Manual teachers reflect on their vaccination experience



A vaccination sticker that is received after the first dose. Photo by EP Presnell.

Macy Waddle

 On Feb. 3 and March 3 Manual staff, along with many other JCPS employees, received their first and second doses of the Moderna vaccine at Broadbent Arena. Kentucky made it a priority for teachers to be vaccinated early on. K-12 educators were put in Phase 1b alongside essential workers (non-healthcare) and those over the age of 75.

JCPS scheduled both shots for teachers and AP Physics teacher Alexis Rich said the process was “super-easy.” 

“I showed up to Manual at the appointed time and rode a school bus (socially distanced) to Broadbent,” Rich said, “I got the shot and they brought us back to school.  I’m not sure it could’ve been done better.”

English teacher Dujana Wilson agreed that the process was easy, although the wait was a little long for the first dose. 

“They were well organized; however, the wait was long.  The entire process took almost two hours,” Wilson said.

Other teachers attested to this, explaining that the wait was two or more hours when receiving their first dose. However, things were drastically different at the second appointment.  

Social studies teacher Randolph Wieck said his second appointment only took 30 minutes,  compared to the couple hours spent waiting for his first dose. All other teachers interviewed also reported this time reduction. 

“The wait to receive my second shot was much shorter than the first shot.  It took a total of 30 minutes, which included the 15 minute observation period,” Wilson said. 

According to the teachers, the first dose of the vaccine held less and overall more mild side effects. Michael Starling (Science) described the feeling as similar to a tetanus shot. In contrast, the second dose held a variety of after effects, ones that caused most teachers to host asynchronous classes the following Thursday and Friday. 

“For the second shot, I felt every side effect and hard. I was out of commission for 36 hours and felt fatigued for two days,” Starling said. 

Rich also said her side effects went away after about 36 hours.

“I had a really stiff arm from the injection, burning eyes and I was really tired. I’ve never had the flu but I imagine that’s what it feels like,” Rich said.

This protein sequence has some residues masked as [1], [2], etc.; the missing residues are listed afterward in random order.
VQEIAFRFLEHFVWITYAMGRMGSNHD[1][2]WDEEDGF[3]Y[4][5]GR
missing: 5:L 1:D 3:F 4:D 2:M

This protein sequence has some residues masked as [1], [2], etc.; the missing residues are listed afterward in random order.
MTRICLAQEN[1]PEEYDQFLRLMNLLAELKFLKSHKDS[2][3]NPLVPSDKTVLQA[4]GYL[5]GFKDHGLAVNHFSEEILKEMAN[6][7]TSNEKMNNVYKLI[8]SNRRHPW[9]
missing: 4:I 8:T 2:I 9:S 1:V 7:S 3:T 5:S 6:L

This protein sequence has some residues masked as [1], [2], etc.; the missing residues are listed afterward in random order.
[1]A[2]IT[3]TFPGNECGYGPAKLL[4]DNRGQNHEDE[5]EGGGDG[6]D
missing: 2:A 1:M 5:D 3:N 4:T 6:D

However, for some teachers like Dr. Wieck, the side effects are still quite present. Wieck experienced Bell’s palsy the day after his second dose. Bell’s palsy is defined by Merriam Webster dictionary as, “paralysis of the facial nerve producing distortion on one side of the face.” For most individuals, this condition is temporary. 

I have a medical waiver and prior history of Bell’s, which can be triggered by the vaccine or exposure to the virus,” Wieck said. Due to this, Wieck will not be returning to school on April 5, saying that it’s “too early.”

However, other teachers, including Wilson, Rich and Starling, are planning to return in-person. 

“I feel safe going back to school, there is always a risk, but I trust my colleagues that are on the committee for Manual’s plan,” Starling said, “I will still use practices from the CDC to help keep myself and students safe.” 

Rich also said she feels safe returning in-person because she’s been vaccinated, but is concerned for the safety of students who have not been. 

“I hear students talk about getting together after school, going to Cardinal Town, hanging out and I am so, so worried.  We’re sending a message that it’ll be safe to come to school but not effectively communicating that it’s still very risky to eat with your friends, have sleepovers or even ride in the car together,” Rich said. 

She hopes that these “mixed messages” will not harm members of the student body. 

Group A students are set to return to in-person April 5 and Group B on April 8. To learn more about the return to in-person school plan, click here